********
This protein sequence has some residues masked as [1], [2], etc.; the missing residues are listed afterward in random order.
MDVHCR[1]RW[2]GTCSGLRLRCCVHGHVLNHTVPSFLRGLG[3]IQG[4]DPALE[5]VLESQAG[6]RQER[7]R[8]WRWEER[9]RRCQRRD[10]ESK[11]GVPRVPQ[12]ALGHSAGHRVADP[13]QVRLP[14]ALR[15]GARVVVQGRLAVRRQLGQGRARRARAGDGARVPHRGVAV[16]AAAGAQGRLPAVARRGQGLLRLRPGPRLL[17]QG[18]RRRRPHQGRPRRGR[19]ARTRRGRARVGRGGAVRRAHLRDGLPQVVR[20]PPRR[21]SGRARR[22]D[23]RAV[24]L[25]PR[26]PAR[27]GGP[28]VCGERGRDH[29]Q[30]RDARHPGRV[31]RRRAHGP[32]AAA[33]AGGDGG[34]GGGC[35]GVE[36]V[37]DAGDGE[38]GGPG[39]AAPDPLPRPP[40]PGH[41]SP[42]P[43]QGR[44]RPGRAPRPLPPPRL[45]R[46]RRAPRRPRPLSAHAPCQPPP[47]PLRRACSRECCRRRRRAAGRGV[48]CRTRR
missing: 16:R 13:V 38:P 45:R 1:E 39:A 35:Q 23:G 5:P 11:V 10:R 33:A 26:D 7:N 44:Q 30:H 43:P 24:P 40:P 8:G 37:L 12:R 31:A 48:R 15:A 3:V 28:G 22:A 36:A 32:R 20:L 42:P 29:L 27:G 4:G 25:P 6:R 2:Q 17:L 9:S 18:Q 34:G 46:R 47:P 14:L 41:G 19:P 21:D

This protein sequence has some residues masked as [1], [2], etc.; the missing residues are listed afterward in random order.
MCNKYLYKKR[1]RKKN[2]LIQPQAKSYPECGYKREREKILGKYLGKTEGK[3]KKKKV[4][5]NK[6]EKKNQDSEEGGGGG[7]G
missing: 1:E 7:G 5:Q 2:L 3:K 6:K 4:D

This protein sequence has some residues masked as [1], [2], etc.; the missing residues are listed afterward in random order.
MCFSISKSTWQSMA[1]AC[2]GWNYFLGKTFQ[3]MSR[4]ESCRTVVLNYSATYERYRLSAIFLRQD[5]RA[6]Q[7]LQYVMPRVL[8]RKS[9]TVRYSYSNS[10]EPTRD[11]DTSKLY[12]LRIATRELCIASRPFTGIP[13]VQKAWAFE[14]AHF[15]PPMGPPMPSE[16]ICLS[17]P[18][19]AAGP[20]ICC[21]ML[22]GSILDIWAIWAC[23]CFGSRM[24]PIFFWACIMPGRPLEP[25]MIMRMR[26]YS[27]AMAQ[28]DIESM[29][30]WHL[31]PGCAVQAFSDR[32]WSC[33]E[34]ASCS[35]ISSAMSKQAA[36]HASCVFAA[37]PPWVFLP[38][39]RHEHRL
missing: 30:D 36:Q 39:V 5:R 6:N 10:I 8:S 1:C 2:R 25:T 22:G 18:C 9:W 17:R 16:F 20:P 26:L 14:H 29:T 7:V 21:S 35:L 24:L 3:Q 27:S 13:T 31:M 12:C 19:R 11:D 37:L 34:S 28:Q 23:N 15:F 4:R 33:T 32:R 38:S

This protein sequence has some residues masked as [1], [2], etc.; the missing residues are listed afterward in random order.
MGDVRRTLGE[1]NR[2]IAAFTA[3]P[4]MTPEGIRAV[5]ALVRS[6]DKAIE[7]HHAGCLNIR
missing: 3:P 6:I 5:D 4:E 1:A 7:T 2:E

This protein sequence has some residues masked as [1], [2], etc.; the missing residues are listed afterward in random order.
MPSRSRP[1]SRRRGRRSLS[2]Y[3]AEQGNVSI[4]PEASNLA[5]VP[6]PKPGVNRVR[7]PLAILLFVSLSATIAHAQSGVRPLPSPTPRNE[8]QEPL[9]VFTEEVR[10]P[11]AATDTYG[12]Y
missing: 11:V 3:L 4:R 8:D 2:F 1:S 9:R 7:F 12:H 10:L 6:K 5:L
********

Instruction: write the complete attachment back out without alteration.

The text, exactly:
This protein sequence has some residues masked as [1], [2], etc.; the missing residues are listed afterward in random order.
MDVHCR[1]RW[2]GTCSGLRLRCCVHGHVLNHTVPSFLRGLG[3]IQG[4]DPALE[5]VLESQAG[6]RQER[7]R[8]WRWEER[9]RRCQRRD[10]ESK[11]GVPRVPQ[12]ALGHSAGHRVADP[13]QVRLP[14]ALR[15]GARVVVQGRLAVRRQLGQGRARRARAGDGARVPHRGVAV[16]AAAGAQGRLPAVARRGQGLLRLRPGPRLL[17]QG[18]RRRRPHQGRPRRGR[19]ARTRRGRARVGRGGAVRRAHLRDGLPQVVR[20]PPRR[21]SGRARR[22]D[23]RAV[24]L[25]PR[26]PAR[27]GGP[28]VCGERGRDH[29]Q[30]RDARHPGRV[31]RRRAHGP[32]AAA[33]AGGDGG[34]GGGC[35]GVE[36]V[37]DAGDGE[38]GGPG[39]AAPDPLPRPP[40]PGH[41]SP[42]P[43]QGR[44]RPGRAPRPLPPPRL[45]R[46]RRAPRRPRPLSAHAPCQPPP[47]PLRRACSRECCRRRRRAAGRGV[48]CRTRR
missing: 16:R 13:V 38:P 45:R 1:E 39:A 35:Q 23:G 5:P 11:V 10:R 33:A 26:D 7:N 44:Q 30:H 43:P 24:P 40:P 8:G 37:L 12:R 31:A 48:R 15:A 3:V 28:G 22:A 36:A 32:R 20:L 42:P 29:L 27:G 4:G 25:P 6:R 2:Q 17:L 9:S 18:Q 34:G 46:R 47:P 14:L 41:G 19:P 21:D

This protein sequence has some residues masked as [1], [2], etc.; the missing residues are listed afterward in random order.
MCNKYLYKKR[1]RKKN[2]LIQPQAKSYPECGYKREREKILGKYLGKTEGK[3]KKKKV[4][5]NK[6]EKKNQDSEEGGGGG[7]G
missing: 1:E 7:G 5:Q 2:L 3:K 6:K 4:D

This protein sequence has some residues masked as [1], [2], etc.; the missing residues are listed afterward in random order.
MCFSISKSTWQSMA[1]AC[2]GWNYFLGKTFQ[3]MSR[4]ESCRTVVLNYSATYERYRLSAIFLRQD[5]RA[6]Q[7]LQYVMPRVL[8]RKS[9]TVRYSYSNS[10]EPTRD[11]DTSKLY[12]LRIATRELCIASRPFTGIP[13]VQKAWAFE[14]AHF[15]PPMGPPMPSE[16]ICLS[17]P[18][19]AAGP[20]ICC[21]ML[22]GSILDIWAIWAC[23]CFGSRM[24]PIFFWACIMPGRPLEP[25]MIMRMR[26]YS[27]AMAQ[28]DIESM[29][30]WHL[31]PGCAVQAFSDR[32]WSC[33]E[34]ASCS[35]ISSAMSKQAA[36]HASCVFAA[37]PPWVFLP[38][39]RHEHRL
missing: 30:D 36:Q 39:V 5:R 6:N 10:I 8:S 1:C 2:R 25:T 22:G 18:C 9:W 17:R 16:F 20:P 26:L 14:H 29:T 7:V 21:S 35:L 24:L 3:Q 27:S 13:T 31:M 12:C 19:R 11:D 37:L 34:S 28:Q 23:N 15:F 4:R 33:T 32:R 38:S

This protein sequence has some residues masked as [1], [2], etc.; the missing residues are listed afterward in random order.
MGDVRRTLGE[1]NR[2]IAAFTA[3]P[4]MTPEGIRAV[5]ALVRS[6]DKAIE[7]HHAGCLNIR
missing: 3:P 6:I 5:D 4:E 1:A 7:T 2:E

This protein sequence has some residues masked as [1], [2], etc.; the missing residues are listed afterward in random order.
MPSRSRP[1]SRRRGRRSLS[2]Y[3]AEQGNVSI[4]PEASNLA[5]VP[6]PKPGVNRVR[7]PLAILLFVSLSATIAHAQSGVRPLPSPTPRNE[8]QEPL[9]VFTEEVR[10]P[11]AATDTYG[12]Y
missing: 11:V 3:L 4:R 8:D 2:F 1:S 9:R 7:F 12:H 10:L 6:K 5:L